Karabakh: Peace is long overdue

In 2020, as a result of the second Karabakh war,  Azerbaijan liberated its territories from the occupation and immediately began the extraordinary task of rebuilding.
August 19, 2023
City of Aghdam in Azerbaijan. Once home to 30,000 Azerbaijanis. Razed to the ground during the years of occupation by Armenia. Photo by Stepan Lohr/Wikimedia Commons/ Creative Commons Attribution-Share Alike 4.0 International license.

As a survivor of the Khojaly massacre, I have often said that the only thing worse than what I went through is to witness the denial of my experience, and the tragic experience of thousands of my friends, relatives and fellow citizens. Thankfully, in these times, the horrific tragedy I endured is universally recognized and the denial of it is universally condemned. 

Across 30 years of violent occupation, Armenia left a most unforgettable mark on Azerbaijan’s Karabakh region; including the ethnic cleansing and utter destruction of 900 Azerbaijani villages and 7 cities; altogether over 10,000 sq km of territory. Generations of Azerbaijanis from occupied territories, nearly 1 million people, have spent decades as internally displaced people (IDPs) while their hometowns were literally plundered & obliterated under Armenian occupation. 20,000 Azerbaijanis did not survive the brutal invasions of the early 1990s; including murdered women, children and the elderly. When Armenia invaded Karabakh, nothing was sacred and nobody was spared. 

In 2020, as a result of the second Karabakh war,  Azerbaijan liberated its territories from the occupation and immediately began the extraordinary task of rebuilding. The degree of devastation, across what was once the most beautiful region in the country, is nothing short of overwhelming. Since liberating Karabakh, Azerbaijan has already invested nearly 7 billion dollars toward reconstructing many of the destroyed cities and villages, all decimated under occupation. 

Azerbaijan’s proactive reconstruction is for the sake of the forcibly displaced, to honor and facilitate their right of return to their ancestral lands. Since 2020, over 1,000 Azerbaijani refugees have returned home; 10,000 more are projected to return before 2024.  

Horrifically, there are over 1 million landmines Armenian forces planted and scattered across the occupied territories during 30 years and during their withdrawal in 2020. Azerbaijan has been removing these precarious deathtraps since 2020, and has been doing it all alone, without much international assistance. These landmines, which have killed or seriously injured over 300 Azerbaijanis since the end of the 2020 war, present an enormous challenge for rebuilding the liberated areas and bringing back the forcibly displaced.

While Azerbaijan focuses on reconstruction, Armenia has spent the last 2.5 years since the war ended on efforts to disrupt and undermine the recovery and the long overdue peace they agreed to. Armenia has been misusing the Lachin Road, which connects Karabakh to Armenia, to smuggle in more landmines, weaponry, soldiers, and for other illegal activities. In order to end these illegal activities, which endanger peace and stability in the region, Azerbaijan was compelled to establish a checkpoint on its state border with Armenia on April 23, 2023. Nearly. 2,000 Armenians safely used this checkpoint to travel to and from Armenia till June 15, when Armenia fired at Azerbaijani border guards, seriously injuring one of them. Since then the checkpoint has been open for medical evacuations. Overall, more than 700 Armenian patients have been transferred by ICRC to Armenia via the Lachin Road since last December.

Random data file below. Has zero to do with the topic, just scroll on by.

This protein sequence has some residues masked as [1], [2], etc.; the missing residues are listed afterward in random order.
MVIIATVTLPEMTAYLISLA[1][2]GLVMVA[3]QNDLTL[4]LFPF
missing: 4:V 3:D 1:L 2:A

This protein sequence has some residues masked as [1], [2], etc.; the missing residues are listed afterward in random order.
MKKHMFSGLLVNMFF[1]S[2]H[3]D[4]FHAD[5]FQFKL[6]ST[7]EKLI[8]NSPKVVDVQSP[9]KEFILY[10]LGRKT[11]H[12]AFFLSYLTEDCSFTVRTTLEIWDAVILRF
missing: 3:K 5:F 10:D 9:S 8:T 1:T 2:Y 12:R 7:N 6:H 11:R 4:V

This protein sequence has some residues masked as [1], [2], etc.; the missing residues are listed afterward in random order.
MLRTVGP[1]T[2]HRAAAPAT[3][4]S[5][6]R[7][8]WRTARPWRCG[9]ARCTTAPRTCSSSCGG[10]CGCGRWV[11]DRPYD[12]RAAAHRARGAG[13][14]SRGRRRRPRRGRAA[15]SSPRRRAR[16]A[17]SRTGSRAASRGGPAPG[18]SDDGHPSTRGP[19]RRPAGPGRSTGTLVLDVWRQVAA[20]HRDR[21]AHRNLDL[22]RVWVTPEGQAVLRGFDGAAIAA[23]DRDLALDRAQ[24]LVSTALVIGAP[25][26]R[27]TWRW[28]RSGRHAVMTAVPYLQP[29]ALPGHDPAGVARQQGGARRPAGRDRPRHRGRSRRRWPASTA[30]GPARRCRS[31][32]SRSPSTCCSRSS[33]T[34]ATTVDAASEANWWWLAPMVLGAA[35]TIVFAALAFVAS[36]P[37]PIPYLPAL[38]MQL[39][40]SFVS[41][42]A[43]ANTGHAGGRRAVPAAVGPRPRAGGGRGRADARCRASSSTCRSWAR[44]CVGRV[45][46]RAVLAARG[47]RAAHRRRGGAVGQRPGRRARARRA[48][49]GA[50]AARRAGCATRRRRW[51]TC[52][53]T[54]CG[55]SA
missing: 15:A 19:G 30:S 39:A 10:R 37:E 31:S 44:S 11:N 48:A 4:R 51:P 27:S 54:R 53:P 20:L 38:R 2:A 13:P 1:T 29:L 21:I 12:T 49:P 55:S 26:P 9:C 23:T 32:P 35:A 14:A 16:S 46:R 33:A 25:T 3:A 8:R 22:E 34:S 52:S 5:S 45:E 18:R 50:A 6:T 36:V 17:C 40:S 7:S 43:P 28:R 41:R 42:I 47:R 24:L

Azerbaijan has offered a much shorter road via the city of Aghdam to deliver all supplies to Karabakh Armenians. Regrettably, the Armenian side has installed concrete barriers on this road to prevent such deliveries. 

The refusal to utilize Aghdam, and the hoaxful, public accusations against Azerbaijan regarding a so-called blockade into Karabakh, further demonstrate Armenia’s priorities. Rather than abide by international law, and allow the transfer of aid to the Armenians of Karabakh, the Armenian side and its lobby groups in the West are spending millions on media campaigns and politicians decrying a “blockade”. The goal is to gain international sympathy toward the full opening of the Lachin Road without any control, and continue smuggling arms, soldiers and landmines into Azerbaijan’s sovereign territories. 

With so many challenges on the table, I am proud of my homeland for doing everything possible to make Karabakh a safe home for everyone, including ethnic Armenians.

I feel deeply privileged to witness the restoration of Azerbaijan’s Karabakh region to its stunning and thriving history and beauty, and to know that my own daughter and generations to come can live in peace and prosperity in our ancestral homeland. I’m hopeful that these efforts to demoralize and destroy our sovereignty and safety will end; that the nationalist and diaspora movements perpetuating violence and spending millions to resuscitate a lost and unlawful war, will change course, and choose peace. I believe the world will see through the games, and take a stand against the misuse of public trust, and demand Armenia truly engage in the peace process with Azerbaijan for the sake of reconciliation between our two people. Despite the bloody wars and conflict, I am certain Azerbaijanis and Armenians can once again live peacefully together. It’s time to make it a reality

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